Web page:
Thinking Thursdays TIPs: “Excellence Wins”: Why Repetition is a Good Thing

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We are into week seven of reviewing the book titled, “Excellence Wins”, by Horst Schulze, founding president and COO of Ritz-Carlton. Mr. Schulze established a new standard of excellence in his industry and we’re finding practical applications from Mr. Schulze’s successes that are relevant in today’s consumer-driven healthcare industry.

While having a copy of the book is certainly not needed to enjoy the next several BLOG posts, if you’d like to grab a copy to follow along, feel free to pick it up at Amazon here, or of course at your favorite book store.

Previous Thinking Thursday TIPs, covering chapters one through six, may be accessed from MedicalGPS’ BLOG site, linked here for your convenience.

This week we continue to explore part two of the book, ENGAGING YOUR EMPLOYEES , as we dig into chapter eight: WHY REPETITION IS A GOOD THING

“The most inspiring speech, the slickest PowerPoint display, the greatest video presentation — all of these tend to fade over the following twenty-four hours. No matter how great and thorough an employee’s orientation, it won’t stick without ongoing reinforcement . ” (1)

According to Mr. Schulze the Coca-Cola company spends $4 billion dollars each year to keep their product in the front of our brains. Through the process of ongoing repetition, Coca-Cola has learned consistent repetition in advertising works.

The process of working with your employees so that they perform at their personal best, AND helping them enjoy a rewarding work experience involves four things:

  • First, initial selection
  • Next, inspiring orientation
  • Then, initial teaching of specific job functions
  • Finally, sustaining what has been taught

This requires a conscious system that is diligently pursued. ( 2)

Sustaining what has been taught will require consistent repetition. There simply is no substitution for consistent repetition. Making the repetition enjoyable so that employees stay engaged starts with the manager. An enthusiastic manager, showing passion for the opportunity to serve others will show — it’s contagious and sustains the team in good times and in tough times

Ten Minutes a Day

Mr. Schulze instituted a stand-up meeting at the beginning of every shift to focus on Service Standards. (3) There are twenty-four Service Standards that Ritz-Carlton and Capella Hotel Group used, and at least one Service Standard was incorporated into each stand-up meeting. (4)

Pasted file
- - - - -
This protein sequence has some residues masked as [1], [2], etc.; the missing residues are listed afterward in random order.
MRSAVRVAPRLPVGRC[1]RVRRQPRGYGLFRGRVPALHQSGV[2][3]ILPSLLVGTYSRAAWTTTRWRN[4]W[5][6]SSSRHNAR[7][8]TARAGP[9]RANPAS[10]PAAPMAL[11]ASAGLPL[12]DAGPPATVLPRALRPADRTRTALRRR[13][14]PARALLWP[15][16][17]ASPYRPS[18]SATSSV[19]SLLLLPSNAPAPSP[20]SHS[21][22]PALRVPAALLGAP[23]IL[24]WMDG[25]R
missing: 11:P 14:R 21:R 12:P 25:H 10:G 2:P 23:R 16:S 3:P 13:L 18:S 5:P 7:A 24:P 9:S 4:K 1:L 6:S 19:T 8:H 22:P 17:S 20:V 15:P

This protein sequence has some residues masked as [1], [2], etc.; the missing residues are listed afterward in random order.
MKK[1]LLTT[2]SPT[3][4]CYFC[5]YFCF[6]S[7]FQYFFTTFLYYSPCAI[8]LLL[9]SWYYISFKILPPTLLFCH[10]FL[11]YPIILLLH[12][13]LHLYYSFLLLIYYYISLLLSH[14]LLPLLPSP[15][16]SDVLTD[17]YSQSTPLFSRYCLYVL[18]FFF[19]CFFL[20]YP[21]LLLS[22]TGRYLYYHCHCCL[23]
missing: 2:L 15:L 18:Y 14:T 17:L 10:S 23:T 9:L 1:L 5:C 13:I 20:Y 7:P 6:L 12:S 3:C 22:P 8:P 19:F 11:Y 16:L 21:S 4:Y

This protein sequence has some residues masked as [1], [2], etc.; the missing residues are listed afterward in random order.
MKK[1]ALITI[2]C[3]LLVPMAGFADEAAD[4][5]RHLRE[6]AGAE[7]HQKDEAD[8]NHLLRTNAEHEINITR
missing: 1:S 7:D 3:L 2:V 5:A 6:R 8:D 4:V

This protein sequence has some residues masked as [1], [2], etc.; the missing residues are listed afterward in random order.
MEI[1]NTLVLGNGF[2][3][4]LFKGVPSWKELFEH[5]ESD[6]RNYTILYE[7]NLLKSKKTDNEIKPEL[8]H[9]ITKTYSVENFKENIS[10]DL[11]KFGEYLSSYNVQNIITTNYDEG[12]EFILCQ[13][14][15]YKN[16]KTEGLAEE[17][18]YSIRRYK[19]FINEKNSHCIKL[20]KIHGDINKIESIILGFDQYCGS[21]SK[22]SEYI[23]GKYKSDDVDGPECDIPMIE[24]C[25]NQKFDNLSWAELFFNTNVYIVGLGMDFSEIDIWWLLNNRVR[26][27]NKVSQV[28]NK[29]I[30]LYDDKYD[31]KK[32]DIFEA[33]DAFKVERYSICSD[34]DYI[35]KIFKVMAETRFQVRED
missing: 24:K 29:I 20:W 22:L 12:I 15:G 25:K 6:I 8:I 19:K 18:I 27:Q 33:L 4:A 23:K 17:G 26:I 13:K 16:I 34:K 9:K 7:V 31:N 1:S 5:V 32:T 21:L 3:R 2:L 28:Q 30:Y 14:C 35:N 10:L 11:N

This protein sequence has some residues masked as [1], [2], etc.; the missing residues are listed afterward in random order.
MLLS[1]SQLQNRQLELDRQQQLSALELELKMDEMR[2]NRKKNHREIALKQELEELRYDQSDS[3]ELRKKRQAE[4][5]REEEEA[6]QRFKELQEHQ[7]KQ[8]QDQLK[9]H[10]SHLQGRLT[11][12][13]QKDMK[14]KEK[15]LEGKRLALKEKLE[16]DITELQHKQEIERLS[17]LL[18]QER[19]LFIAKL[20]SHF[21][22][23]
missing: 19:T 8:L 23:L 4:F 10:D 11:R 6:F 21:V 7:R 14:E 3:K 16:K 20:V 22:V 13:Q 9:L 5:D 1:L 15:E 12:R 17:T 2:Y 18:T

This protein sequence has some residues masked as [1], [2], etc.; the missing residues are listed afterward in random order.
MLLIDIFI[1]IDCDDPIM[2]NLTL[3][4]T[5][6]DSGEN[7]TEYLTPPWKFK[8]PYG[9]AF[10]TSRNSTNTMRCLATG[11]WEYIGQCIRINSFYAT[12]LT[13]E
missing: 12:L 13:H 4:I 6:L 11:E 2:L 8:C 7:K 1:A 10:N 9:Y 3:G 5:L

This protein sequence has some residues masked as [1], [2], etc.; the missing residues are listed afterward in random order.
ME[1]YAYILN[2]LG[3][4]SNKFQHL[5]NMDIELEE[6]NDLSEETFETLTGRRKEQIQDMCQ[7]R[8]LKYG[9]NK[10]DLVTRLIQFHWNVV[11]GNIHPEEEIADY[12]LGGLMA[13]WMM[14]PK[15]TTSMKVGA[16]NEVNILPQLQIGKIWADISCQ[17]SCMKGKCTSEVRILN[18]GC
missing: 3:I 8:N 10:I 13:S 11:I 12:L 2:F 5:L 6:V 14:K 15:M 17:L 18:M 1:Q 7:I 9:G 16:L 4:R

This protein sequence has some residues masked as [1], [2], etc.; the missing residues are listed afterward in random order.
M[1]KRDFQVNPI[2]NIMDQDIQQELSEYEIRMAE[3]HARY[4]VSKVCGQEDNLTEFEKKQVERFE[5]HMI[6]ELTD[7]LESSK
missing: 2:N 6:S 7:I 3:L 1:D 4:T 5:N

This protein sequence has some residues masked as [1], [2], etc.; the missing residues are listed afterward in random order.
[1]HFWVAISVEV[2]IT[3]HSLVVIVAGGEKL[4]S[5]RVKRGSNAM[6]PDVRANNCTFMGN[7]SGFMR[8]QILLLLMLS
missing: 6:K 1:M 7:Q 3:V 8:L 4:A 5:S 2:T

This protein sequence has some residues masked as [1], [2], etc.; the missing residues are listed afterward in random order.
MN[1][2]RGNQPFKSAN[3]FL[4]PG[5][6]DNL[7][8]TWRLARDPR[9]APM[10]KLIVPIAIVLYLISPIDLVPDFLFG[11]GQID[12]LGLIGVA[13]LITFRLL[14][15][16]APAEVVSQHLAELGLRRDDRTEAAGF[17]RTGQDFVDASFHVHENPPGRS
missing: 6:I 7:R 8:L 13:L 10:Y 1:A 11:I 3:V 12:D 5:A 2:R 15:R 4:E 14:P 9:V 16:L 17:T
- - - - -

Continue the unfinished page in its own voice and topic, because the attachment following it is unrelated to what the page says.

As part of MedicalGPS’ Service Improvement Program, Endeavor for Excellence: Start Where the Patient Starts, (E4E), MedicalGPS prescribes 21 best practices that every physician practice should consider, which when implemented, will help create and sustain a culture of service excellence. The number one best practice on our list involves the use of a Team Huddle. Team Huddles are short, start-of-shift team meetings that include participation of front-line support staff, at least one champion physician, and of course the practice manager. During the Team Huddle, the daily appointment schedule is covered, noting any special needs certain patients may require during that day’s clinic, and highlighting any other operational challenges that may present themselves throughout the day. Team Huddles are usually effective if kept to 10 minutes or less. Incorporating a brief mention of the organization’s mission, vision, and core values into the Team Huddle will keep your employees focused on the big picture — caring for, and serving the wonderful patients that have chosen your practice to receive their healthcare. It will seem repetitive from one day to the next, but that’s the point, repetition is a good thing.

Why Keep Repeating

“You may be thinking to yourself, ‘Oh my goodness, we’re too busy to keep hammering this kind of thing again and again. We have deadlines to meet! Our business just runs too fast a pace for this.’ ” (5)

Several hundred physician practices have participated in E4E and have seen first-hand the favorable benefits of implementing E4E’s 21 Best Practices, including the 10 minute Team Huddle.

Below you’ll find the conclusion summary as part of an E4E implementation Impact Analysis. This particular E4E engagement consisted of 27 physician offices, comprised of more than 120 physicians or other healthcare providers.

E4E Impact Conclusion: Of the 21 E4E Best Practice techniques, those that have the greatest favorable impact are identified as Top-tier opportunities. The top, #1 priority, Team Huddles , followed by answering the phone with a live person OR programming the phone tree / auto-attendant to streamline the intake process. Third, place a personal phone call to new patients to welcome them to the practice. These three best practices should be considered Top Priority/Must Implement Best Practices.